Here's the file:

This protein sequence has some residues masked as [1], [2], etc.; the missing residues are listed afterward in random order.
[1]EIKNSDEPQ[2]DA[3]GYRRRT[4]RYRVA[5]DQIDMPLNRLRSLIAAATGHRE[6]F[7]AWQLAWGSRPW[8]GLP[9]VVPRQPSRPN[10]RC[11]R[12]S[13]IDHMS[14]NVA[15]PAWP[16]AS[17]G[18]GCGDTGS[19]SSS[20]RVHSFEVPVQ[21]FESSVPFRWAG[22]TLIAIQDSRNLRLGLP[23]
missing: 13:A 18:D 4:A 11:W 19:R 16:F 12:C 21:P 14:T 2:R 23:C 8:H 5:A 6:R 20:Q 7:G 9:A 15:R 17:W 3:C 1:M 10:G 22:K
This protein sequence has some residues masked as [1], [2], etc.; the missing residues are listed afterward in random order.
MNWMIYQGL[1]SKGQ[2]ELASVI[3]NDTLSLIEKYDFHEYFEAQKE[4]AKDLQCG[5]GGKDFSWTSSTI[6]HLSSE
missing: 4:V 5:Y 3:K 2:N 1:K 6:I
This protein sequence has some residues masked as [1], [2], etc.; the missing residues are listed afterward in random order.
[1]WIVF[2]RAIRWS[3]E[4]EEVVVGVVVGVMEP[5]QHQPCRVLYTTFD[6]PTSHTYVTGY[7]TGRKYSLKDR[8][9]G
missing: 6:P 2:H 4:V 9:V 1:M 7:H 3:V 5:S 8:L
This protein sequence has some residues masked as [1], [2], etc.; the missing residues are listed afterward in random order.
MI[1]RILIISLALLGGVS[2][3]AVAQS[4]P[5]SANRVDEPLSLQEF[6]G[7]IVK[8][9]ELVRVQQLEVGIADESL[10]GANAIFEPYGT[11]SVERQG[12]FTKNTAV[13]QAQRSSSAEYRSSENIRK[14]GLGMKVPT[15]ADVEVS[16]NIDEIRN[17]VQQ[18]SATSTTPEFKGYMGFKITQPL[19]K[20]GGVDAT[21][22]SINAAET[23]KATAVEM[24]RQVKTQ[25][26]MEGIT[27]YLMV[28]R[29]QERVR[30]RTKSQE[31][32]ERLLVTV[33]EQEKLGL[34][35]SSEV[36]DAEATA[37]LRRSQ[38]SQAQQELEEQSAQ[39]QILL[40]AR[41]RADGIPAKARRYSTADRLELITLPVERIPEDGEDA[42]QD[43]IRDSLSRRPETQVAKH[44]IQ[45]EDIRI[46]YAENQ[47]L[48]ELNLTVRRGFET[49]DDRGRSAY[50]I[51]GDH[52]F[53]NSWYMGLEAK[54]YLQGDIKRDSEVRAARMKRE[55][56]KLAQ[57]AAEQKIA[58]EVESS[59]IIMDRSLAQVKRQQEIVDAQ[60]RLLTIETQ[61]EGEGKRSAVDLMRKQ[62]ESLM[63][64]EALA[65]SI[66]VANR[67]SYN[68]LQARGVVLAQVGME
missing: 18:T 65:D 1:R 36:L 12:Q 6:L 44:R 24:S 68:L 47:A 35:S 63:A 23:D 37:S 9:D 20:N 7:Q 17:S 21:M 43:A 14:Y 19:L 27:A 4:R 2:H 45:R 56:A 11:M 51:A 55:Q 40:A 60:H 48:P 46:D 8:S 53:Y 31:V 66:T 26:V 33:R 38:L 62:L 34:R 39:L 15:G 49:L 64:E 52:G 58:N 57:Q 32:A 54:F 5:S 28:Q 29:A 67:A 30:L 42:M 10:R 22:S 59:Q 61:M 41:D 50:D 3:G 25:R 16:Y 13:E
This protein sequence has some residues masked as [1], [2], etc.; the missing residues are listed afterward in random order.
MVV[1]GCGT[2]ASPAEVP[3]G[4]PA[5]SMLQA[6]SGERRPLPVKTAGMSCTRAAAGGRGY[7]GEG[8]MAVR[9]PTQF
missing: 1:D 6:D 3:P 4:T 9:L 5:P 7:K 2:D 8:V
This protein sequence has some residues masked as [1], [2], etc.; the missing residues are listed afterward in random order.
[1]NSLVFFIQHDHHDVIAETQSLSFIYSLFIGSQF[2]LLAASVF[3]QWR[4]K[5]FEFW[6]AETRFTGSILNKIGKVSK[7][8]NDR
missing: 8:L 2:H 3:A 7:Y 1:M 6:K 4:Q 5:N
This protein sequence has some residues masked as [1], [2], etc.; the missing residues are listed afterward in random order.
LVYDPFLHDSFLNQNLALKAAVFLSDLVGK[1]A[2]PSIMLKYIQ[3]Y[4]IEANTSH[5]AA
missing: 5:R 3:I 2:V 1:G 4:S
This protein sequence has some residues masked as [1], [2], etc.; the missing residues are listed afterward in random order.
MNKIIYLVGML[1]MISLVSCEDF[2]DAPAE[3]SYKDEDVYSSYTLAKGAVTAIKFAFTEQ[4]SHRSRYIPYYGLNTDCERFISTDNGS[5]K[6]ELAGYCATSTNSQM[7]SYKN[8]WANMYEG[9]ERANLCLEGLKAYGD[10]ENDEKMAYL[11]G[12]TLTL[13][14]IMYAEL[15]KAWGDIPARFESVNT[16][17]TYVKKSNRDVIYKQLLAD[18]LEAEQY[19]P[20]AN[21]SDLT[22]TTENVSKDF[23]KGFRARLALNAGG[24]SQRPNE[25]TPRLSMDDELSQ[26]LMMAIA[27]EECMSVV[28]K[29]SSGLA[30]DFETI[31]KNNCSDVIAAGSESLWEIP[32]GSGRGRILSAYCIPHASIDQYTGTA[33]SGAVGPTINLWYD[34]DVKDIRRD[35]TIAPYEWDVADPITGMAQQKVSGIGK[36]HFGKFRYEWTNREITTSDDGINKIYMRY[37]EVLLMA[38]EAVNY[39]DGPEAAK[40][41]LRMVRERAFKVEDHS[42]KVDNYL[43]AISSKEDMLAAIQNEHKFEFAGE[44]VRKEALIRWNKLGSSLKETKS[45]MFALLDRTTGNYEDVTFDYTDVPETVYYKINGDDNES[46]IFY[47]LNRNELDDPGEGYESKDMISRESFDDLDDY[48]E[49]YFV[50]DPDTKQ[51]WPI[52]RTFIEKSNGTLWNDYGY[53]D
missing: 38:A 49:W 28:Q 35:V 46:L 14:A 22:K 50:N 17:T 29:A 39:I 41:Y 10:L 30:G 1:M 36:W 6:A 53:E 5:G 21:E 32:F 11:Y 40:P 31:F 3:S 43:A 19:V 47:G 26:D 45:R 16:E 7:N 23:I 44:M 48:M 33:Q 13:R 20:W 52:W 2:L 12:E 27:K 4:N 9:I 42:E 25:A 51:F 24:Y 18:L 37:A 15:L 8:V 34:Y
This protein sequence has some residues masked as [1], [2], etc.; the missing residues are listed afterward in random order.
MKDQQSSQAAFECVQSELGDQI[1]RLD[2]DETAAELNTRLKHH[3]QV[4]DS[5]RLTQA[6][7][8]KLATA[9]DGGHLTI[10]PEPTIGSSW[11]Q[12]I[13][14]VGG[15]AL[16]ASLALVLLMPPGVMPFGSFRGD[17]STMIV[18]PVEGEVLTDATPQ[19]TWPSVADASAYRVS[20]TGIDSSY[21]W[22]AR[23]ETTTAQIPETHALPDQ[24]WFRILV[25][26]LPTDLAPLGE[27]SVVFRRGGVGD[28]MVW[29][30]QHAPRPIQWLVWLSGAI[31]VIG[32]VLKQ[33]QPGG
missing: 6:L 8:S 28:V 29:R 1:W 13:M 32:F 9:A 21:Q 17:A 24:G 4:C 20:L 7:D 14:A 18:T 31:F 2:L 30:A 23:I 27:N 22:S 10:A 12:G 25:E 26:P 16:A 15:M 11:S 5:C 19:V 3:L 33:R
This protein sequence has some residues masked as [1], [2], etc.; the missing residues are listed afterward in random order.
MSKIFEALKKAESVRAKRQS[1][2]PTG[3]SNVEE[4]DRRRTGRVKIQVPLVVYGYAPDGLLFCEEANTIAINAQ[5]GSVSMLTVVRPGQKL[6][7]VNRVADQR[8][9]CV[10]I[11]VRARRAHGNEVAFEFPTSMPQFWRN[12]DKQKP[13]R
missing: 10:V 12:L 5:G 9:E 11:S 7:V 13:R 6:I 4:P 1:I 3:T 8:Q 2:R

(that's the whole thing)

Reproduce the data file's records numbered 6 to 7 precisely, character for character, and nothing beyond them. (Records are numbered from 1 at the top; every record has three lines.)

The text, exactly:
This protein sequence has some residues masked as [1], [2], etc.; the missing residues are listed afterward in random order.
[1]NSLVFFIQHDHHDVIAETQSLSFIYSLFIGSQF[2]LLAASVF[3]QWR[4]K[5]FEFW[6]AETRFTGSILNKIGKVSK[7][8]NDR
missing: 8:L 2:H 3:A 7:Y 1:M 6:K 4:Q 5:N
This protein sequence has some residues masked as [1], [2], etc.; the missing residues are listed afterward in random order.
LVYDPFLHDSFLNQNLALKAAVFLSDLVGK[1]A[2]PSIMLKYIQ[3]Y[4]IEANTSH[5]AA
missing: 5:R 3:I 2:V 1:G 4:S